"The defense came across looking very desperate," said Scott Meyers, security litigation partner at Levenfeld Pearlstein. "They were trying to argue that there was nothing wrong at Enron and that the accounting was fine, but the witnesses confirmed there were problems. I think that the strategy has gone completely south and they are starting to look silly."
But Enron watchers are expecting Ramsey and Petrocelli – both seasoned attorneys with solid records – to pull some rabbits out of their hats.
John Bielema, partner in securities litigation and enforcement defense at Atlanta-based law firm Powell Goldstein said while the witnesses were damaging, the defense team did score points by highlighting that there was no actual documentation to prove that Lay and Skilling ordered their employees to commit crimes.
Aside from a copy of the now infamous Global Galactic list, which former financial chief Andrew Fastow presented as evidence of his side dealings with Skilling and which the defense has suggested were fabricated, witnesses admitted on the stand that there was no paper trail implicating either defendant.
And that lack of documentation will likely be at the cornerstone of Lay and Skilling's defense as their lawyers prepare their side of the case.
"It's going to be one person's word against another," Bielema said.
Lay and Skilling's fates lie in their own hands
To counter that, the defense will call both Lay and Skilling to the stand – a move that legal experts derided at the beginning of the trial but now insist is the only course of action the defense team has to refute a mounting pile of evidence from the government.
While putting a defendant on the stand is always risky, in a case lacking any smoking gun evidence, it'll be up to Lay and Skilling to clear their own names and convince the jury that they were acting on the advice of seasoned accountants and first-rate law firms that assured them their actions were within the law.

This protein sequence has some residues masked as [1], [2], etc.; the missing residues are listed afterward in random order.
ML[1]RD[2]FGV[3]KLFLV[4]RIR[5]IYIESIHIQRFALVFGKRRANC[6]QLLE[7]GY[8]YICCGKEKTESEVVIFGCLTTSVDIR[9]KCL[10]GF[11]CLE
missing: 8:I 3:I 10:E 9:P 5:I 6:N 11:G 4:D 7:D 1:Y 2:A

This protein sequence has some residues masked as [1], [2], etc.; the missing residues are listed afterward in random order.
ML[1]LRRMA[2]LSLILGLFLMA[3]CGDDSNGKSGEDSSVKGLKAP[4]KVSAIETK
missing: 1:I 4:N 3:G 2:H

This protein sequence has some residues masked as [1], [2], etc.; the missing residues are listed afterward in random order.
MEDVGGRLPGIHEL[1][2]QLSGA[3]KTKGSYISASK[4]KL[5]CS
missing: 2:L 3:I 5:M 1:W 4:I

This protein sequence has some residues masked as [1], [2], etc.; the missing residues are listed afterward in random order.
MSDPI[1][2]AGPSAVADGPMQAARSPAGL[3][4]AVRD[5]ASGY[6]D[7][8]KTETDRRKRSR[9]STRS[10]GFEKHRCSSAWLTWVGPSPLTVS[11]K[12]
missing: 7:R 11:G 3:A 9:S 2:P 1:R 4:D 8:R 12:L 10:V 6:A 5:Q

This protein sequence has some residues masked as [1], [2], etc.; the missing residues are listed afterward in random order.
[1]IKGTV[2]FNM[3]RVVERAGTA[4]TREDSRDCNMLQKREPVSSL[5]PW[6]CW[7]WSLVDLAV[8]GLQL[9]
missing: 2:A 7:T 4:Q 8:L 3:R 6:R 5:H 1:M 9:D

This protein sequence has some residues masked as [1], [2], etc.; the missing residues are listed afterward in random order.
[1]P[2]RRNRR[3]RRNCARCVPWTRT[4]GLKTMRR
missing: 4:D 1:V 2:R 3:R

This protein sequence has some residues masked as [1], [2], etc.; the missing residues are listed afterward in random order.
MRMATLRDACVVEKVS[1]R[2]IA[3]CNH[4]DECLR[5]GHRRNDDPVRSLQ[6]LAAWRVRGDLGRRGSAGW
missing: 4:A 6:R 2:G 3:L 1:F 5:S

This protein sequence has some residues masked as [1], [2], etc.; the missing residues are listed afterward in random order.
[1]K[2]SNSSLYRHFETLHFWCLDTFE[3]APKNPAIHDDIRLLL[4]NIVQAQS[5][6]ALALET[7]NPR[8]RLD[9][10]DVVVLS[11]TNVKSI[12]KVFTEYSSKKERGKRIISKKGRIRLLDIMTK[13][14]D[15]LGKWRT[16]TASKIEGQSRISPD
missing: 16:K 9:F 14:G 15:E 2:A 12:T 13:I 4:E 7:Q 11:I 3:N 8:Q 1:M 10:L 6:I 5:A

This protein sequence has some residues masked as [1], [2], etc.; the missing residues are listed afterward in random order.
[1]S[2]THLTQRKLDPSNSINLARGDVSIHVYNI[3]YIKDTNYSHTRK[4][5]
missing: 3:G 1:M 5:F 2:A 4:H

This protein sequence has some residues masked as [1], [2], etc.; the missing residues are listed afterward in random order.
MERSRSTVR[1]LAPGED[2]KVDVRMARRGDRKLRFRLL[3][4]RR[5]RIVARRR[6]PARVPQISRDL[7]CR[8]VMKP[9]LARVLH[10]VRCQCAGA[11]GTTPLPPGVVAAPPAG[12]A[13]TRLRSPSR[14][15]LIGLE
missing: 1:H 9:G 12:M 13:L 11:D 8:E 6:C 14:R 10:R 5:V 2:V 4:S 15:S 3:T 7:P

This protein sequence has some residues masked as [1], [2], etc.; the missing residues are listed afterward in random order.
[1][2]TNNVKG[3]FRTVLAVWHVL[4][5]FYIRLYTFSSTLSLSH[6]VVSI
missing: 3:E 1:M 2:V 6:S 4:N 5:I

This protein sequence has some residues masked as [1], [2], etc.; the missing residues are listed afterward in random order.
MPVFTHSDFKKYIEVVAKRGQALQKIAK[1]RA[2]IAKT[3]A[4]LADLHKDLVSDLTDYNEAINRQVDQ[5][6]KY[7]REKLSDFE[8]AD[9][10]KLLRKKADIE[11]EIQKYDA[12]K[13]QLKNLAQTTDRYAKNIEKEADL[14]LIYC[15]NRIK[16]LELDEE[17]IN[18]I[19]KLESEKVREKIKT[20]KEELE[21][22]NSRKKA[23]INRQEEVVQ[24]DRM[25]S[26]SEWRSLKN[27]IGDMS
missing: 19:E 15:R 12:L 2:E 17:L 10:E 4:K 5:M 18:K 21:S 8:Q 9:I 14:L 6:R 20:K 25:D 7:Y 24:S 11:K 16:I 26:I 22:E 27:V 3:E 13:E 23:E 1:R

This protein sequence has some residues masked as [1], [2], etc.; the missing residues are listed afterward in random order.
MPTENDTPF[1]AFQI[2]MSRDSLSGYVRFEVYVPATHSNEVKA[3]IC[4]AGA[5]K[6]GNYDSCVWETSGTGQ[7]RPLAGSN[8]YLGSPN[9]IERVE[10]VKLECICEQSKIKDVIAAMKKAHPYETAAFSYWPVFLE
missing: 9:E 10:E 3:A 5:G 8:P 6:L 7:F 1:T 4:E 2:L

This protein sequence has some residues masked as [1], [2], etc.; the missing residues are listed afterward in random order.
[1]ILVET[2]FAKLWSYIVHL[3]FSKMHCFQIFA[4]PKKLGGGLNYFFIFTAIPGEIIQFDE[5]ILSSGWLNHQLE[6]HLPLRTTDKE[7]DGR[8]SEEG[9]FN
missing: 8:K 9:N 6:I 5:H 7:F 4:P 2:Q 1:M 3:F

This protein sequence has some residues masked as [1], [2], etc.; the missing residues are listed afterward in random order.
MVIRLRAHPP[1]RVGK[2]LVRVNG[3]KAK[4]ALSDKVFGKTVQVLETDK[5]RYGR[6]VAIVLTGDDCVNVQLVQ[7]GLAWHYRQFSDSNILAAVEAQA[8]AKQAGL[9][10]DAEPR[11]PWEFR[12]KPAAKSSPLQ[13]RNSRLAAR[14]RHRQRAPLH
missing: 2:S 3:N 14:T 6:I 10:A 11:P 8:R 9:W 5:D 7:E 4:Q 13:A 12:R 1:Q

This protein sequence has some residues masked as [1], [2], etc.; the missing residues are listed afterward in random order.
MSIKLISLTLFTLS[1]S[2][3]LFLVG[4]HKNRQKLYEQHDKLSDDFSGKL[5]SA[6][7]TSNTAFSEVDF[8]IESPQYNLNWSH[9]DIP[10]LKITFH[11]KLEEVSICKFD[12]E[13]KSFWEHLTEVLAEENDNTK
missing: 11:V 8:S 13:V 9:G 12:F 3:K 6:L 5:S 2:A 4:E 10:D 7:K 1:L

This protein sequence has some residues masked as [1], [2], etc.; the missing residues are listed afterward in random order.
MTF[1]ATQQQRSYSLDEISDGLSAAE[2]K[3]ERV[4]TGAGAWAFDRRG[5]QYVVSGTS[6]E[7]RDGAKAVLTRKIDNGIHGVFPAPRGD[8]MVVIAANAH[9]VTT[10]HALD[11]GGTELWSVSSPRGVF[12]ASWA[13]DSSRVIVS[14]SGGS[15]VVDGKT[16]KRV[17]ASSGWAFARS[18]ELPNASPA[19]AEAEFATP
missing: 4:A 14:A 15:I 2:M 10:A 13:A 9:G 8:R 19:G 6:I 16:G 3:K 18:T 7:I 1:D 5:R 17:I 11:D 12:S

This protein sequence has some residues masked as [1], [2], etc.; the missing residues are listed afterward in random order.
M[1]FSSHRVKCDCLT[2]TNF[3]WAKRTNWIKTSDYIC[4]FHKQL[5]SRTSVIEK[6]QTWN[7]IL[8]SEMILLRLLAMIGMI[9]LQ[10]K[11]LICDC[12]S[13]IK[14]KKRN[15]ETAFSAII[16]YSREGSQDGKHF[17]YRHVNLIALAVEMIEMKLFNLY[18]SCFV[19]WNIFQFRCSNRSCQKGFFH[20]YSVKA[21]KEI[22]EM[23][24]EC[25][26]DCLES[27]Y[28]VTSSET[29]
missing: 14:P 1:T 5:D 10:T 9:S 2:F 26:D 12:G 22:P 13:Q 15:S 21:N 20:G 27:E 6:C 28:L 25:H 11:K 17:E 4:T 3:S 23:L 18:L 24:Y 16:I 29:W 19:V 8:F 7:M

"There is a good reasonable doubt case here, but there are a lot of chips betting on (the defendants) convincing the jury that they never did the things they're accused of," said Paul Hastings' Wareham. "In a lot of these white collar cases, affability and attractiveness of the defendants" play a key role in shaping a jurors decision.
To that end, Lay stands a better chance with jurors, legal experts said. While Skilling has often been presented as a short-tempered, foul-mouthed authoritarian (the prosecution presented transcripts in which Skilling called a critical analyst by an expletive), Lay benefits from his softer, more genial approach to the public.
And Lay has the added benefit of having been farther removed from Enron's shenanigans while Skilling was chief executive.
A rough road
Still, legal observers see a rough road ahead for both defendants as the defense gears up to present its side of the story to jurors. And for Lay, the end of one trial marks the beginning of a second criminal trial in which he will face four charges of bank fraud.
Combined, Lay and Skilling face more than three dozen fraud and conspiracy charges accusing them of lying to investors about the company's financial state while they enriched themselves by selling millions of dollars in stock.
Enron was once the seventh largest corporation in the U.S. until it declared bankruptcy in December 2001, costing 4,000 employees their jobs and resulting in millions of dollars in losses for investors.
"Texans were once really proud of Enron and it turned out to be a humiliation for the entire community," Wareham said. "They'll be looking for heads."
Is the defense strategy brilliant or just crazy? Find out here.